Today I’d like to reflect a bit on the role this team has played in my journey.  All of us have set and met goals during this time, both in weight loss and running.  All of us have stuck with the running and we’ve added a few members to the group.  All of us have completed half marathon distances and one has run a marathon.  Two of us will run the NYC Marathon this year.  We have supported each other on our individual goals and through injury and down times.  While all of this is impressive, this team has also had impact on our personal lives.

When you run and preserve through the challenges, you can become an inspiration to others.  You just never know the impact you can have on someone through sharing your journey.  That has been the point of this blog, in addition to keeping myself on the path.  I’ve seen this impact first hand through my work running team.  One member, Patty Peppermints as she is lovingly called, has inspired so many with her journey.  She not only lost weight, but she inspired her family to join her on this running journey.  Her two daughters now run and they’ve joined their mother on many running adventures, including the marathon distance.  It has been a joy and pleasure to run with these ladies as part of our Little Red Runners team. These past two weekends reminded me of just how far we all have come.

The last two weekends the team has completed two local races, yesterday’s was in support of a fallen 9/11 firefighter.  There’s just something about doing these local races.  It’s so nice to not have to travel early in the morning and worry about traffic or parking.  It’s also nice to see the same familiar faces out at the race.  The local after race parties are also fun and family oriented. But what’s best of all is meeting up with the Little Red Runners for a run and some laughs.  These ladies have helped motivate me and kept me on my running journey.  Watching the impact running has had on our lives is a true testament to finding a running tribe.

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What’s your journey?  Please share below what has inspired you.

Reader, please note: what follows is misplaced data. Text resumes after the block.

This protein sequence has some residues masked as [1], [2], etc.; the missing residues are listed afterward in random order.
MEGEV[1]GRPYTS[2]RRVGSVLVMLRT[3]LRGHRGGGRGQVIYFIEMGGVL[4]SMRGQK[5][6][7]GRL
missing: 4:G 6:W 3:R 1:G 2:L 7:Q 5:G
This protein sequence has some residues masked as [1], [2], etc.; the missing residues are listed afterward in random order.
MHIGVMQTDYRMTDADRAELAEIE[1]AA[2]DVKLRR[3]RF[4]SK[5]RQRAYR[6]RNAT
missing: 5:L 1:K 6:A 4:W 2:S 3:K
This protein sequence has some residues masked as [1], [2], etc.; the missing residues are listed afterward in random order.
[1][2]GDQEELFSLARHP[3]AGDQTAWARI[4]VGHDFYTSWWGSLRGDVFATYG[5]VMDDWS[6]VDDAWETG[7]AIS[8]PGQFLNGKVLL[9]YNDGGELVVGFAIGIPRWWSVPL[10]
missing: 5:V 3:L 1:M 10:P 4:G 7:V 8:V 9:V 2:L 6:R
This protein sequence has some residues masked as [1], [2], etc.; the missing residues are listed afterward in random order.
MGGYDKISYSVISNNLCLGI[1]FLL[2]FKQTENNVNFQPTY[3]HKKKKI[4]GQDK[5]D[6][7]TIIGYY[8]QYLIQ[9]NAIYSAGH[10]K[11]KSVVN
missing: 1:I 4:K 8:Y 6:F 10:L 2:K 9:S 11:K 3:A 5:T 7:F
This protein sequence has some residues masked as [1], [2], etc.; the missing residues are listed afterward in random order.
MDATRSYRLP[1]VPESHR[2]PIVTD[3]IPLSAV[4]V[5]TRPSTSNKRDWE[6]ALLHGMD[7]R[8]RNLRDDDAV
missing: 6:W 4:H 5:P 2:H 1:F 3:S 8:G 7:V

Finding Your Tribe

Finding Your Tribe

Wanted – Running group.  Must be supportive and fun loving.  Willing to run early mornings and drink IPA beers after races.  Interested in exploring new routes and suffer through hot, humid days of summer.  Must be willing to sacrifice pace on occasion if group member needs company.  No runner left behind.

Running is very often a one person sport, especially when training for longer distance races.  During my half marathon training last year, I did 100% of the training runs alone.  Partly this was due to the fact that I don’t like the pressure of trying to run at someone else’s pace. I am a slower runner and when I try to run with others I often start to feel bad about myself because I can’t keep up.  I’ve found solace in music and meditation as I run, but it sure would be nice to run with others.  Definitely would make the miles go by faster.

This year as I get ready to begin training for the marathon, I’ve decided to try again to run with others.  Now, I just need to find my tribe – people who run at a pace similar to mine, or are willing to run with me regardless of pace.  I am a member of an online running club and love how supportive this group is.  When I ran my first half marathon, it was with this club.  We all met in the shadows of the steel stacks in Bethlehem, PA for a weekend of running events at the Runners World Festival.  These people were my phone and computer friends, none of which I had ever met in person prior to that weekend.  I must say it was slightly unnerving to attend an event with strangers, but I just knew it was going to be awesome.